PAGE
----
- Zammitt, Alan
- Biographies and personal histories
- RAN Ships
- HMAS Australia II
- September 1981 edition of the Naval Historical Review (all rights reserved)
In 1946 Captain Armstrong broke an arm and it was found that his bones were brittle; this made him unfit for sea service and ended the good chance he had of reaching flag rank. Victor used to say ‘Black Jack, he is a white man.’
Commander H.C. Wright, DSC, RAN, assumed command on 6th August 1945 from Captain Armstrong. Commander (E) Clarke, OBE, DSC, RAN (later rear admiral) returned to Australia to become Acting Captain and General Manager of Williamstown Dockyard. The First Lieutenant, Lieutenant Commander Tom Morrison, OBE, DSC, RAN, (later Rear Admiral) left the ship to do a staff course. Lieutenant Commander J.M. Ramsay, the youthful 28-year-old navigator and now Sir James Ramsay, also left to do a staff course, but returned to the ship in December 1945. Lieutenant D.J. Hamer, DSC, RAN, left the ship to go to Germany. A brilliant officer who had won prize after prize for coming top of his courses, everyone expected him to become an Admiral. Instead he became a politician and is now Senator Hamer. Lieutenant Ashley Brown left Australia soon after the war ended and did a tour of Germany before taking command of an LST.
The gunnery officer, Lieutenant Commander Shaw, RANR (S), became the first lieutenant. Lieutenant B.S. Murray (later Rear Admiral) stayed with the ship.
Commander (S) Hathereel, the supply officer, had transferred from the seaman branch when he was a lieutenant, an unusual event. A number of the RANVR officers left Australia before the ship sailed for Sydney, but there was still some serving in the ship at the conclusion of hostilities, in fact most of the radar officers were RANVR.
Three midshipmen, Baker, Vaughan and Mclnerney, left Australia in England to do courses and spend time in RN ships, rejoining the ship in December 1945. Midshipman Mclnerney, who retired as a commodore, served in the battleship Queen Elizabeth while Australia was in dockyard hands.
The chief buffer was CPO Bob Beaven, who was always telling stories about his life in the navy. Everyone’s friend was AB Bob Haskell, the three badged torpedo office writer whose son was an RANR lieutenant in HMAS Kiama. Bob Haskell was many a sailor’s ‘sea daddy’, and was always ready to give advice, even to the extent of writing love letters for the sailors.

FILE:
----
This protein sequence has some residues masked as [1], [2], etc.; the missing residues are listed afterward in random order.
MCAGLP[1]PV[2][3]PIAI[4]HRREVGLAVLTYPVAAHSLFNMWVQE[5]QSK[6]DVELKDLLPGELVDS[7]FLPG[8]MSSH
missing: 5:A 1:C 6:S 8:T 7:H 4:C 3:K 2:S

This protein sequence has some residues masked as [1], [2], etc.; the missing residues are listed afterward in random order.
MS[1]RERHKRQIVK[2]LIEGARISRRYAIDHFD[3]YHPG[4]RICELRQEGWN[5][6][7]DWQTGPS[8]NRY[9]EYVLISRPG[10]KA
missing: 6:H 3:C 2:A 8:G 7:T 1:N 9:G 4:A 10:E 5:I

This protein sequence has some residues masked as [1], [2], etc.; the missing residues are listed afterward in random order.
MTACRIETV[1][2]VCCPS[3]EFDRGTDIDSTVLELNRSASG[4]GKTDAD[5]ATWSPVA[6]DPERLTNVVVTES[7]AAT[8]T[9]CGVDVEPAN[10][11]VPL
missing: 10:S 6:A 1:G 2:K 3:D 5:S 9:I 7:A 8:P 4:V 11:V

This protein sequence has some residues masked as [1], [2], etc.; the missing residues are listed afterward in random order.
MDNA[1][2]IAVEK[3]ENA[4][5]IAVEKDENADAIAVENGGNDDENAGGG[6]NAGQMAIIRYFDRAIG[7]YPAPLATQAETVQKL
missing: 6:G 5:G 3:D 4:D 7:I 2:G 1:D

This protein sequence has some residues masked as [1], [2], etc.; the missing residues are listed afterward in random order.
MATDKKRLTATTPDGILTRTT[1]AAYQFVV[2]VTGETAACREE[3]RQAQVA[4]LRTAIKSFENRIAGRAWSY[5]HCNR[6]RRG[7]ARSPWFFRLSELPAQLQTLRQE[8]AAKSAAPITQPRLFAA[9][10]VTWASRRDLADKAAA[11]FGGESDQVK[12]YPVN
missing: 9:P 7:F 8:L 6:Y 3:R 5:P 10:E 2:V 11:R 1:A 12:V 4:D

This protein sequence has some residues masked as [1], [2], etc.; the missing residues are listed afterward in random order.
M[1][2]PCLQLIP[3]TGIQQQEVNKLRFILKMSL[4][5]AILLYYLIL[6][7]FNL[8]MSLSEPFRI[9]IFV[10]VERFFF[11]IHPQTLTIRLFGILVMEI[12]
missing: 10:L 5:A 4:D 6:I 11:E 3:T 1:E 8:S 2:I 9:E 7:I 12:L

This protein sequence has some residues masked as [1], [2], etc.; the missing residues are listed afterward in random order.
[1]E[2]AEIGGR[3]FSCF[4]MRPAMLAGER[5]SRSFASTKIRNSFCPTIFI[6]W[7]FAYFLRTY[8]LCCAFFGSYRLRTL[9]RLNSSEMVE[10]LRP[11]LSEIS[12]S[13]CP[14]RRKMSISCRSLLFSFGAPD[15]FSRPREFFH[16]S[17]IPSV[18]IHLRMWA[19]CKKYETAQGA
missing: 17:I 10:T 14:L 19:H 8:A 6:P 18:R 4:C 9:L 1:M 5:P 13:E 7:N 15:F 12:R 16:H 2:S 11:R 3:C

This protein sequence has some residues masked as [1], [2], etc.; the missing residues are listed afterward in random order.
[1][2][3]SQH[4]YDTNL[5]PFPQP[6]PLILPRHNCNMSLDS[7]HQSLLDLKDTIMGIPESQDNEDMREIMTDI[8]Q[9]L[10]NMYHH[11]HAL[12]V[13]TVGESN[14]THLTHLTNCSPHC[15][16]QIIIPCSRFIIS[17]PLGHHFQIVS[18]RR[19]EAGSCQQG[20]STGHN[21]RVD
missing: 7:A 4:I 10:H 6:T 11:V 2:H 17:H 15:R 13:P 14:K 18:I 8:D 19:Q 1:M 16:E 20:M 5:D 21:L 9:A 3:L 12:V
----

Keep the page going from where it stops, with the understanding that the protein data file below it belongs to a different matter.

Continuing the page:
Most of us expected the Japanese to fight to the end as the Germans had done. The dropping of the atomic bomb on Hiroshima on 6th August 1945, followed by the Russian entry into the war against Japan, and then the dropping of the second atomic bomb on Nagasaki on 9th August, changed everything. The ship’s company listened to every broadcast eagerly. The Japanese haggled for terms that would keep Emperor Hirohito on his throne. Sometimes it seemed as though the Japanese would never surrender.
About midnight on 14th August 1945, at Devonport (UK double daylight saving time put us 10 hours behind time in Australia) we in Australia woke to air raid sirens, hooters, whistles, followed by yelling and then an announcement over the ship’s loud speakers that ‘the war was over’ – ‘The Nips have had it’ – ‘Out all Rockies’.
It was raining, but that did not stop about half the ship’s company from running through the dockyard and heading for Plymouth Hoe, where servicemen and civilians, many only in pyjamas, were gathered in the rain.
On 15th August, VJ Day, after cleaning up, leave was granted from 1000. The RN ships ‘spliced the main brace’ with an extra tot of rum, but as the Australia did not have a grog issue the wardroom supplied the ship’s company with beer.
In the evening just about everyone who was able to headed for Plymouth Hoe. Many had been drinking all day, and really let their hair down. Many groups were doing the hokey pokey, and you would see ATSs, WRENS or WAAF girls having exchanged jackets and caps with servicemen. I remember seeing an ATS girl doing the hokey pokey with an RAF cap and a lieutenant commander’s jacket. A Vice- Admiral was walking through the crowd with a girl in his arms. Squealing schoolgirls, their faces smeared with lipstick, were kissing anyone they saw. Anyone getting close to the baths or Sound risked being splashed or pulled into the water by clothed or partly-clothed revellers.